And with a more modern connected system, states can make full use of the recent advances in virtual and in-home care. Lori, this has been a great chat. Thank you for sharing your insights on how states are reimagining the care continuum to help bend the cost curve, to scale quality, and most importantly, to ensure that individuals who rely on public healthcare get equitable access to the care and support services they need.
Meet our experts
CEO, State Government Solutions, Optum
Senior Vice President, Government Solutions and Business Development,
Optum Behavioral Health
State Agencies Help Members Access Their Health Data
Today, states are working to meet the interoperability and patient access rule by giving consumers access to their health data through third party apps, and that's just the beginning. Optum is supporting 60 million people with our patient access solution through nine payers. This solution includes secured to access management for mobile applications. Just think what's possible when a person can use an app to address their unique health needs. This can really put people in control of their care and overall health.
That's a great point. Interoperability is foundational to creating a more holistic picture of an individual's health and health needs. Individuals with Medicaid coverage are starting to see the benefits of connected, whole person care. This includes their behavioral health as well as their physical health.
Connected, whole-person care through interoperability
When individuals have more access to their health data, they can take better control of their health.
Behavioral Health Crises - Helping States Respond
Communities need to be able to respond to crisis at both a large and individual scale. COVID 19 is causing great mental health and emotional harm and continues to drive a spike in demand for behavioral health services. The need for care increased and certain populations remain critically unserved or underserved. Our crisis prevention and response programs integrate with the community to connect individuals to behavioral healthcare when it is most needed. These create more digital doorways for individuals to connect to the healthcare services they need on their own terms and schedule. This is also helping address some of the inequities in the system.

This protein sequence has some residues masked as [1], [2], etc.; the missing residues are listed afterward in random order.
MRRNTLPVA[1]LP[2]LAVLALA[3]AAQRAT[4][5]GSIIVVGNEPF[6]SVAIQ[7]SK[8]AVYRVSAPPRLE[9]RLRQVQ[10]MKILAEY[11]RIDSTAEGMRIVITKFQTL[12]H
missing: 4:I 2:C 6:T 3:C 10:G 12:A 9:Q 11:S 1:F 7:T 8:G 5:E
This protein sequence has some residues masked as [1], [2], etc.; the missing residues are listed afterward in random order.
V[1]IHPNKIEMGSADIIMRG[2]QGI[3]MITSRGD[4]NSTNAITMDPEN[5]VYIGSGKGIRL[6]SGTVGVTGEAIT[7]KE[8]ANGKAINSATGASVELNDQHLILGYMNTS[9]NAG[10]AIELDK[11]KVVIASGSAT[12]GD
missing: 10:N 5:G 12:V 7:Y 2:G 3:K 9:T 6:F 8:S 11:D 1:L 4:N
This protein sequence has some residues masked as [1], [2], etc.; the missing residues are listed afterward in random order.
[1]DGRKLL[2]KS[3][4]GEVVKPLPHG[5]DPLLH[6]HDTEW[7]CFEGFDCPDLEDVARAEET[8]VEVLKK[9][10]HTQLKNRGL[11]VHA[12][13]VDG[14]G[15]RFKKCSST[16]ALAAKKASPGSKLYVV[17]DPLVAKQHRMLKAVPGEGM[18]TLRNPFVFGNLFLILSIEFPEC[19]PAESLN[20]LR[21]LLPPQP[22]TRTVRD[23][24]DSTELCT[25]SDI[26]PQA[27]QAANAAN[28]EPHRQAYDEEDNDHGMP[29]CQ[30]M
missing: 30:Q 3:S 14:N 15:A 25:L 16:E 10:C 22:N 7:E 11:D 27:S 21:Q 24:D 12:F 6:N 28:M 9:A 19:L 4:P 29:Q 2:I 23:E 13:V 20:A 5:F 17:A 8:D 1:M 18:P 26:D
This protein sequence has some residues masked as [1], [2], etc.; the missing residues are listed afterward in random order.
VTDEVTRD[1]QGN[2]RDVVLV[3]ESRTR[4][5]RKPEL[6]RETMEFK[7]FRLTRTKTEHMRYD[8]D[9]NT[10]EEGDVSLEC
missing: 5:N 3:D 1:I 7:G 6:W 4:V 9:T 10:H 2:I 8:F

Helping prevent and respond to behavioral health crises
Crisis prevention and response programs connect individuals to behavioral health care when it's needed most.
New Ways to Deliver Health Care for State Agencies
COVID-19 accelerated the adoption of digital healthcare and set a new standard for delivering virtual care almost anywhere. Another state we're working with is improving outcomes of people needing long-term services and support. We assess our level of care needs so the state can connect them to critical services. Our clinicians typically conduct the interviews in person, but when COVID hit, Optum teams responded by rapidly pivoting to a new video call engagement approach. This shift was necessary to keep people connected to critical health services, and it did something more. It filled a critical need for the individuals and their families by providing a visual connection to each other during this rough time.
New ways of delivering care
Difficult times demand flexibility and new ways to connect members to the critical services they need.